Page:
Something about this summer — maybe the two very brief periods of heavy rain? — inspired the shrubbery around the house to burst into hyper-growth. Trees and shrubs that had been quiescent for the past two or three years suddenly put on what seemed like two or three years’ worth of growth, as though they were making up for lost time.
Within what seemed like a matter of weeks, the normally well-behaved olive in front was trying to take over the courtyard — it had almost blocked the walkway to the front door. The paloverde almost regained all the growth that got cut back last winter. The man-eating palo brea in front was again reaching its claws toward the sidewalk, there best to rip out the eyeballs of unwary passers-by. The tiger-clawed Texas ebony had officially made repainting the east wall impossible. The devil-pod tree on the west side again threatened to drop a branch on the roof. And the desert willow, once so handsomely trimmed, was back in bramble mode.
An arborist who owns a thriving landscaping business lives in the neighborhood. To give you an idea of how thriving: he lives in the part with the half-million to million-dollah homes. One of his contracts entails maintenance of all the trees and palms on the Sun City golf courses. For those of you who don’t live around here: the Sun Cities are vast. And they have a lot of golf courses. A lot. Anyway, I saw him the other day, introduced myself, and engaged him to clean up my yard and also got him in to see my neighbor, who had remarked that they needed tree trimming, too.
For $680, the guy and his foreman showed up with about six guys, whom they sent aloft. They pruned — very professionally — six large trees, two of which I would classify as “difficult” because of fierce thorns or overgrowth or both. They did such a nice job! I felt like it was about the best $680 I’ve spent on this joint in quite awhile! 🙂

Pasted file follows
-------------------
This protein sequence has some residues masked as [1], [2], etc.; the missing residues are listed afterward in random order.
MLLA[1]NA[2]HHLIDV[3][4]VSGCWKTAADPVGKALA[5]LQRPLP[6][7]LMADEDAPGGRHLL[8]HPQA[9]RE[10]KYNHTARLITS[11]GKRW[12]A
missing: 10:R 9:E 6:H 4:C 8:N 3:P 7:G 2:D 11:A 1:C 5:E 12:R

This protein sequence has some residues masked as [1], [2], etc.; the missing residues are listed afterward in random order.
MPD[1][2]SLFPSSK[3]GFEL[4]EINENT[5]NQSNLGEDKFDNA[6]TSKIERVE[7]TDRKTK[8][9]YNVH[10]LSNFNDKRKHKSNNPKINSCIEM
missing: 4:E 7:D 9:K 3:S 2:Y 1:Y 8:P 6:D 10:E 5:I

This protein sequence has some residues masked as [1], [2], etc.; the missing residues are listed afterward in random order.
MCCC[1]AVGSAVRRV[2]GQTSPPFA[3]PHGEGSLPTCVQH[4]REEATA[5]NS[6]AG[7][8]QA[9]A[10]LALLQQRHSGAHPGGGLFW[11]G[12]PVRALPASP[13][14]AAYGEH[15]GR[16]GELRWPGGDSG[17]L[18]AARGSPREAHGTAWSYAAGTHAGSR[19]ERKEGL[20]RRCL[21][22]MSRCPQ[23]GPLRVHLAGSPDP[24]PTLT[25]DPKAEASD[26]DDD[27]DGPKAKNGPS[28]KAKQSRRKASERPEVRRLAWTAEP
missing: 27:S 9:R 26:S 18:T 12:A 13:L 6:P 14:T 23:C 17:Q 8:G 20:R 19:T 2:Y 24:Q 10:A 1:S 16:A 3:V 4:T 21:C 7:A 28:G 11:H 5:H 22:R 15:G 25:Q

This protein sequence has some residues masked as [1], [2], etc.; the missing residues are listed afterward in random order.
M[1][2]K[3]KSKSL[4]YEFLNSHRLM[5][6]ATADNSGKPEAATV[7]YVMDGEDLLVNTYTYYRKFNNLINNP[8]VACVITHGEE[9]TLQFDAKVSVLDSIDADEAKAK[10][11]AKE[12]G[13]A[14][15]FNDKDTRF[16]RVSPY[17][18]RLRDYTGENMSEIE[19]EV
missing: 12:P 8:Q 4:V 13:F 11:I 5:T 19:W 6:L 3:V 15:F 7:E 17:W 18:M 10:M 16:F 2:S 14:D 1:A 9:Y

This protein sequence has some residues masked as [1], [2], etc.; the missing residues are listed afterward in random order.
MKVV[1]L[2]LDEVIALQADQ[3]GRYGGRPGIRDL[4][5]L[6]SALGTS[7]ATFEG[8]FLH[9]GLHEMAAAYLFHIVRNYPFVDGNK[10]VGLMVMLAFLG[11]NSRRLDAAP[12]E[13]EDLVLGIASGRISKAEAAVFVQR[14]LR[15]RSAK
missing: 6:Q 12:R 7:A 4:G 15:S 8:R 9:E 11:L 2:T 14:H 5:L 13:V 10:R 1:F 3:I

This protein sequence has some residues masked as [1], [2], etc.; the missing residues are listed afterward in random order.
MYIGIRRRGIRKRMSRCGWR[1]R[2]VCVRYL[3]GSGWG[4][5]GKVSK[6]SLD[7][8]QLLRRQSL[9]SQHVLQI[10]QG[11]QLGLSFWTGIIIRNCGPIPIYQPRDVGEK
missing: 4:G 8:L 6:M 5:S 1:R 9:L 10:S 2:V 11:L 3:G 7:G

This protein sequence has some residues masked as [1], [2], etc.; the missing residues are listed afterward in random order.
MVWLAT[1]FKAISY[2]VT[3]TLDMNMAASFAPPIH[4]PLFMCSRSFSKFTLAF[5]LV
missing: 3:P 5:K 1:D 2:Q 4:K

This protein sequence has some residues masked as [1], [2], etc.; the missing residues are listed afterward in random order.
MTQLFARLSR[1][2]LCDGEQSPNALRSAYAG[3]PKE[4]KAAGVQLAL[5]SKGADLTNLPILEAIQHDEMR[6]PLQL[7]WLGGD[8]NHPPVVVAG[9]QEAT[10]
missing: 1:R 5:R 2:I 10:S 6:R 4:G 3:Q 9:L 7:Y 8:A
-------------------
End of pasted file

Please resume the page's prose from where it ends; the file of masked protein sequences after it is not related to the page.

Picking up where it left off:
Here’s one of the guys (through the screen…sorry!) with just SOME of the debris from the side-yard trees.
Don’t have a “before” of the olive, but it’s wonderfully cleaned out and lightened now. It had gotten so heavily overgrown I was afraid the next monsoon would break off limbs. Now the wind can blow right through it without harm. And now that I can reach the thing, I need to get out there and trim back the berserk Texas sage. Very soon.
And the fierce palo brea is now so tall that, the way they’ve trimmed it up, that thing won’t be raking any passers-by’s heads for at least another year or so.
Well, folks, this project was about the only thing that got done today that didn’t leave my nerves jangling and my teeth grinding. I have had another long, workful, frustrating day from hell in the editorial biz and the teaching vocation. And now, pretty much reduced to inarticulate, I am going to bed.